The notion that we should all forsake attachment to race and/or cultural identity and be 'just humans' within the framework of white supremacy has usually meant that subordinate groups must surrender their identities, beliefs, values, and assimilate by adopting the values and beliefs of privileged-class whites, rather than promoting racial harmony this thinking has created a fierce cultural protectionism.
I'd love to hear what everyone else thinks about these topics and the issue of race/racism in American Buddhism in general!

Scott Mitchell wrote a really great response to this post. He goes into Buddhist philosophy and addresses some common misunderstandings on the Buddhist concepts of identity and self - mainly the illusion that there is a self to let go of to begin with. Seriously worth reading - Socially Constructed Buddhist Selves.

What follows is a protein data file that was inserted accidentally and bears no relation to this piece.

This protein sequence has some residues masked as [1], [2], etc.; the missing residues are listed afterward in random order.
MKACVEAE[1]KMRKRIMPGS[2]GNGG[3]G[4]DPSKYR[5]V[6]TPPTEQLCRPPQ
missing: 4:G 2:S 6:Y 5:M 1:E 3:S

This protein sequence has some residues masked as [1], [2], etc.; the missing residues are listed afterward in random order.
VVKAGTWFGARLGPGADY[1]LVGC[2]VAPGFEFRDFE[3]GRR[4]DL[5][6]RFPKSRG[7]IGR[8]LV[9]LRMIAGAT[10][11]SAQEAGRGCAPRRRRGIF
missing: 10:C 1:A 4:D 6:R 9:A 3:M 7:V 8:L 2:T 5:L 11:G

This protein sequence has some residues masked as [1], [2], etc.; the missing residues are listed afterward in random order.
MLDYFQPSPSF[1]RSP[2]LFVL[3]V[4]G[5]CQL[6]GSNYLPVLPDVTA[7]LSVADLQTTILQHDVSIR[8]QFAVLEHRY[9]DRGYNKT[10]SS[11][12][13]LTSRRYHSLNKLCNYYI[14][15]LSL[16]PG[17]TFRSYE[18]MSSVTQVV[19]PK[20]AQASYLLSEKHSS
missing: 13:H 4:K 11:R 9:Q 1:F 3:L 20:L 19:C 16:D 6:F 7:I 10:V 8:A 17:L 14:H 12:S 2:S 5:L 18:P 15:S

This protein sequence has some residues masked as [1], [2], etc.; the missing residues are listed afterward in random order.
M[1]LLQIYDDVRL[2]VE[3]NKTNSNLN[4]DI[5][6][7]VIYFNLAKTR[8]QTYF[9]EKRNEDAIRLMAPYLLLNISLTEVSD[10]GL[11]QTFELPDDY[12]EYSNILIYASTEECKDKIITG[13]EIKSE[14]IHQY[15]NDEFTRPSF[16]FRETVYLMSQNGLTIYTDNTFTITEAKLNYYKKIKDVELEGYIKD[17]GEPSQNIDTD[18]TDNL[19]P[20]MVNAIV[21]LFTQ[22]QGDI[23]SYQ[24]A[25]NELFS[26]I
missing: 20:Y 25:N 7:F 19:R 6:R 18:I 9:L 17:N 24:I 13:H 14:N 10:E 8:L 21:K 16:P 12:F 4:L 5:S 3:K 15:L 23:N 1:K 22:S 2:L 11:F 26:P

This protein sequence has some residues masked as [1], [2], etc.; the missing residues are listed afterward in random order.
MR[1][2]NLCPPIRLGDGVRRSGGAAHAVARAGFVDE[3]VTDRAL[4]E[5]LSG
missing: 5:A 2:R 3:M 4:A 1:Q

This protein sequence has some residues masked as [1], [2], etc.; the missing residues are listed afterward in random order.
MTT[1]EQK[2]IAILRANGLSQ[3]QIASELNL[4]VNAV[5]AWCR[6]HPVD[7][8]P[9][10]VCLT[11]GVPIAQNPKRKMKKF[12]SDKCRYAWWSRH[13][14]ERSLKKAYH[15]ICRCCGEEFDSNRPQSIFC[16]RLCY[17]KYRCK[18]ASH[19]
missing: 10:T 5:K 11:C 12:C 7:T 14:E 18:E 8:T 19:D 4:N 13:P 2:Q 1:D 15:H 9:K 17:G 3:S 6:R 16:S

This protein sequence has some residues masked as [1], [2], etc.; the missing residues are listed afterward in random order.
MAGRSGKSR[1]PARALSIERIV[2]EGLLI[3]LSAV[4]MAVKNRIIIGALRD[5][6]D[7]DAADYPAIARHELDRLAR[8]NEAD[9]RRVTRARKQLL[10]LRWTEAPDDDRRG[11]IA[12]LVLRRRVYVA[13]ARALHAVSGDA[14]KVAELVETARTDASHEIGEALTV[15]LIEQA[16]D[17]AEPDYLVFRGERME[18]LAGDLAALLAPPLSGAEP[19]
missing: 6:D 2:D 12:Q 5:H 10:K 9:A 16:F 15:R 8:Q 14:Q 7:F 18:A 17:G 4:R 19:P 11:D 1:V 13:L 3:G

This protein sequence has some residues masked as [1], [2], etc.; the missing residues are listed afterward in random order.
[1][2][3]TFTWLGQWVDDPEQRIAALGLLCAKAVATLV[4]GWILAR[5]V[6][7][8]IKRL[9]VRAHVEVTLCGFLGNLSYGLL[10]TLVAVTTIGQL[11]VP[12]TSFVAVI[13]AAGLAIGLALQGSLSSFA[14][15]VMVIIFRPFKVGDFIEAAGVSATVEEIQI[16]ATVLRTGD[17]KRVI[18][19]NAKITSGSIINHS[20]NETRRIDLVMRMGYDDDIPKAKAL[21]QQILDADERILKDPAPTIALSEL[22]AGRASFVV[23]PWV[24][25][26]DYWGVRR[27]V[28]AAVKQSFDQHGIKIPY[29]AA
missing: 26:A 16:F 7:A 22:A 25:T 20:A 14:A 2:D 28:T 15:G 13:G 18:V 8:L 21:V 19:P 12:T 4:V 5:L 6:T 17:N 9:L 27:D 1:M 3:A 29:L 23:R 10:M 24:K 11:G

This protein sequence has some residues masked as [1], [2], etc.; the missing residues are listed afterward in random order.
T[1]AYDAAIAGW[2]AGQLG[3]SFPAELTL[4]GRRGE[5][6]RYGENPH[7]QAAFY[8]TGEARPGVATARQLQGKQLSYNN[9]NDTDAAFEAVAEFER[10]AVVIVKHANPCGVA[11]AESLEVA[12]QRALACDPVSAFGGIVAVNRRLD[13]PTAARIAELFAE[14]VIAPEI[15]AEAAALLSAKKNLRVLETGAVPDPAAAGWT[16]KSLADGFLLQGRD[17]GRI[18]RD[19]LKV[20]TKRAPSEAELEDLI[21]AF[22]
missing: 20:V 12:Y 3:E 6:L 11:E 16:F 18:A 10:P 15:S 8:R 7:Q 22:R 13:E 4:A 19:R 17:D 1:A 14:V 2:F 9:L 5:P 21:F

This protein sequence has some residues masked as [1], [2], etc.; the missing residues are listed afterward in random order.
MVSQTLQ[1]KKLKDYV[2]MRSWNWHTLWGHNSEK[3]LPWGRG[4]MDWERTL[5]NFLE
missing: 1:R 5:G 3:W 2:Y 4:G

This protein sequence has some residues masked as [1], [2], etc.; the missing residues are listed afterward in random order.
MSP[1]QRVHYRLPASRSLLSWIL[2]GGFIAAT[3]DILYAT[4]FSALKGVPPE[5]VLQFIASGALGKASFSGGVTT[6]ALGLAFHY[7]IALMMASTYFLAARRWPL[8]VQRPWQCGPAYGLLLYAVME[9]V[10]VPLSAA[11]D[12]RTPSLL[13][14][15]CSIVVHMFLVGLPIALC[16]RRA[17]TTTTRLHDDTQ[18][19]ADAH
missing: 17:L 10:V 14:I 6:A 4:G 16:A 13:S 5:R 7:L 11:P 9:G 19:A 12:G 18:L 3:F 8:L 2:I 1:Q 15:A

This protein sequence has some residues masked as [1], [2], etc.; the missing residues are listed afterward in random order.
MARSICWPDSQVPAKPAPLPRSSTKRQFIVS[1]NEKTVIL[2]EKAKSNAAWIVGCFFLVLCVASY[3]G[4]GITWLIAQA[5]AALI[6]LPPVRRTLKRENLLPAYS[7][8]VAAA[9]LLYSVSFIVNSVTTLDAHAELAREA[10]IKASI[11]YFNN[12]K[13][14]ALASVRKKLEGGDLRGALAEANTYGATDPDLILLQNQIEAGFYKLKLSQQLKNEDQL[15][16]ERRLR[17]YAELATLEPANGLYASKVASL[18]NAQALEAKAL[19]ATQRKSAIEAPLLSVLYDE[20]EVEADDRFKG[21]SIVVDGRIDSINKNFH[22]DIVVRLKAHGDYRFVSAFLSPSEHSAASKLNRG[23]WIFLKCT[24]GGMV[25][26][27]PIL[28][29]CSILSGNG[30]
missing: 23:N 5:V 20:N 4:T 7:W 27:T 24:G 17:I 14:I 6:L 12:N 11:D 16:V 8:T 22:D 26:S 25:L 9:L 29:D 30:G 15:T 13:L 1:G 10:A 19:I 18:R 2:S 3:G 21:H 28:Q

Also, Katie Loncke over at the Buddhist Peace Fellowship wrote a similarly great post on the topic of identity as well: The No-Self of Identity Politics.


What the Living Do

I spent the past 5 hours sending out emails for Dharma in Color and I'm straight up exhausted. In one of my emails, I was reminded of an essay by Zenju Earthlyn Manuel in the book 'Dharma, Color, and Culture'. In it she mentions how, through chanting, she was able to work through her pain from a traumatic experience in her life.
"There were times when I simply sat on the floor in front of my altar and cried. I was afraid that I would not be able to bear the pain that was being excavated. I contemplated suicide. However, my teacher encouraged me to continue and to develop an intimacy with who I was in the pain. Living in the Buddha's teachings, there was no fixing the pain. At first, it felt like torture. I needed to understand the nature of my life as it was. The path of Dharma became a simple question, how was I going to live with myself?"(p. 40, Earthlyn Marselean Manuel. "Bearing Up in the Wild Winds." Dharma, Color, and Culture.)